Dyslexia does not exist for various reasons. First, it is impossible to distinguish between dyslexia and normal reading difficulties. The two individuals experience similar difficulties. Hence, it requires the management program for children under these two categories. With regards to the arguments of Julian Eliot, due to this difficulty, diagnosing dyslexia is pointless. Hence, dyslexia should be considered as non-existent. The term dyslexia does not have scientific significance and should be discarded. Millions of individuals across the globe have invested in tests that consume time and resources, which is unreasonable because the tests do not lead to distinct forms of treatment and management. Hence, researchers should focus on evaluating the capabilities of different children and their literal difficulties.
Extensive research on the topic of dyslexia has found that the symptoms among individuals diagnosed with dyslexia vary widely. In some cases, some symptoms are absent in some people diagnosed with dyslexia (Peterson and Pennington 68). Hence, it means that the diagnostic cases used by the opponents to support the existence of dyslexia may not be useful in other cases. A range of problems can make a child be diagnosed as dyslexic. Hence, Elliott and Gibbs argue that the term dyslexia is futile because there are no common aspects that can be regarded as similar to all dyslexic individuals (475). It is evident that dyslexia is not of any medical or educational importance. Starting with its definition, it is undeniable that the term is ambiguous. In the recent past, there has been a change in the definition of the term dyslexia. It has led to a wide range of problems. It has been difficult to determine what it is, its causes, and the distinctive treatment methods. Even though the supporting studies have compared aspects of dyslexics and normal individuals, these samples are not applicable in larger contexts because the opponents tend to select individuals based on their criteria (Gibbs and Elliott 323). Hence, it is the reason why it is possible to spot a few differences between the individuals.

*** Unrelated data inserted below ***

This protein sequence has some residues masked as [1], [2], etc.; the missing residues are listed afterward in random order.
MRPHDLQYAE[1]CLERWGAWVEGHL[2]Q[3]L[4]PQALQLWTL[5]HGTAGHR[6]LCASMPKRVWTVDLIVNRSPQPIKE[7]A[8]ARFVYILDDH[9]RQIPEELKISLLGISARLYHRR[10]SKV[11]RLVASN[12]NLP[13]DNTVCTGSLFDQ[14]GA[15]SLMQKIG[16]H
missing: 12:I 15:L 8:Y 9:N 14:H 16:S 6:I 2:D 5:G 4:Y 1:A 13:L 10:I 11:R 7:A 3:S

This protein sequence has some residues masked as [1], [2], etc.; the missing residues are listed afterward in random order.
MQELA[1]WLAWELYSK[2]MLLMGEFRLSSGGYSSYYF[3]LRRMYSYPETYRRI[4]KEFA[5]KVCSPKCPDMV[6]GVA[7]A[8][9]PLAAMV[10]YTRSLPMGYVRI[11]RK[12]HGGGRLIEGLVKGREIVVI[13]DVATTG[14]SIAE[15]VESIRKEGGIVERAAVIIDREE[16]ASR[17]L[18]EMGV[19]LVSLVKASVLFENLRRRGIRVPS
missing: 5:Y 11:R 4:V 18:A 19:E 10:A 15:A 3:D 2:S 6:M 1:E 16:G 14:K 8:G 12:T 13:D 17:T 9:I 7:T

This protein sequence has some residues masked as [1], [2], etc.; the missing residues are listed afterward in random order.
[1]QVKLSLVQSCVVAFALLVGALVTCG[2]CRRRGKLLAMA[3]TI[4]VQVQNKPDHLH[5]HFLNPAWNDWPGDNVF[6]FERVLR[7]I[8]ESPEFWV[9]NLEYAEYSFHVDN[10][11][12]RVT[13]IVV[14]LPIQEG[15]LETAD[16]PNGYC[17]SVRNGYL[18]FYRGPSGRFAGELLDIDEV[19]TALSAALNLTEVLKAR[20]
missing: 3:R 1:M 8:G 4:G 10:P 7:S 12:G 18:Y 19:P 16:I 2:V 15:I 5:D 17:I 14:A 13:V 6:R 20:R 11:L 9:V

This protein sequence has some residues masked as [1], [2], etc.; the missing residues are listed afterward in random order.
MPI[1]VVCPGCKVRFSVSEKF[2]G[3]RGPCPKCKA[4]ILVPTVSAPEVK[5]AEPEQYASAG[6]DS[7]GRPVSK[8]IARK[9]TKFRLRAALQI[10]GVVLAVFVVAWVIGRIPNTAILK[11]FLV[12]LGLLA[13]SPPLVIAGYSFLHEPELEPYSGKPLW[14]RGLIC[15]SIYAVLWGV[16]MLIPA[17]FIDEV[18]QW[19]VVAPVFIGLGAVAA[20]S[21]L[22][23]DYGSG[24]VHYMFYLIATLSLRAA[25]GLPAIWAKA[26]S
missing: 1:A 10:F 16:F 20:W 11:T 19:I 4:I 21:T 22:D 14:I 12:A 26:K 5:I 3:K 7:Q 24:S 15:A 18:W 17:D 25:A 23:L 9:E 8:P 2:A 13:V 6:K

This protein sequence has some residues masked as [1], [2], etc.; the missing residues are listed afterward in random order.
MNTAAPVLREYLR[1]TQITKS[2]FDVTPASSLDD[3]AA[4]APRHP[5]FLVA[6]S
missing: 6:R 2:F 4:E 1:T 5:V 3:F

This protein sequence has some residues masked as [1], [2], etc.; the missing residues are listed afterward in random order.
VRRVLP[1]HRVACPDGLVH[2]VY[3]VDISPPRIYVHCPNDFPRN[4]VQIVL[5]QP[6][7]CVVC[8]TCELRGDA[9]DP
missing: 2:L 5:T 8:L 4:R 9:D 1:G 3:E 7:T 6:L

The arguments presented in this paper support the idea that dyslexia does not exist. The opponents of this debate have argued that dyslexia exists because it has an impact on other body systems and it is not limited to literal problems. Clearly, it is unattainable to provide a distinctive line between dyslexic children and those suffering from normal reading difficulties. Both dyslexic individuals and those worth literal difficulties are subjected to similar forms of treatment. Moreover, the opponents have failed to provide substantial evidence to support the argument that various structural differences in the brain are linked to literal difficulties. For these reasons, it is no doubt that the term dyslexia is a hoax and the condition does not exist.
Elliott, Julian G., and Simon Gibbs. "Does dyslexia exist?." Journal of Philosophy of Education, vol. 42, no. 3, 2008, pp. 475-491.
Friedmann, Naama, and Manar Haddad-Hanna. "Types of developmental dyslexia in Arabic." Handbook of Arabic Literacy. Springer Netherlands, 2014, pp. 119-151.
Gibbs, Simon, and Julian Elliott. "The differential effects of labelling: how do dyslexia and reading difficulties affect teachers beliefs." European Journal of Special Needs Education, vol. 30, no. 3, 2015, pp. 323-337.
Mahdavi, Abed, et al. "Effectiveness of Education of Working Memory Strategies on Improvement of Reading Performance and Reduction of Depression in Children with Dyslexia." Mediterranean Journal of Social Sciences, vol. 6, no. 6, 2015, pp. 66-71
Peterson, Robin L., and Bruce F. Pennington. "Developmental dyslexia." The Lancet, vol. 379, no. 830, 2012, pp. 1997-2007.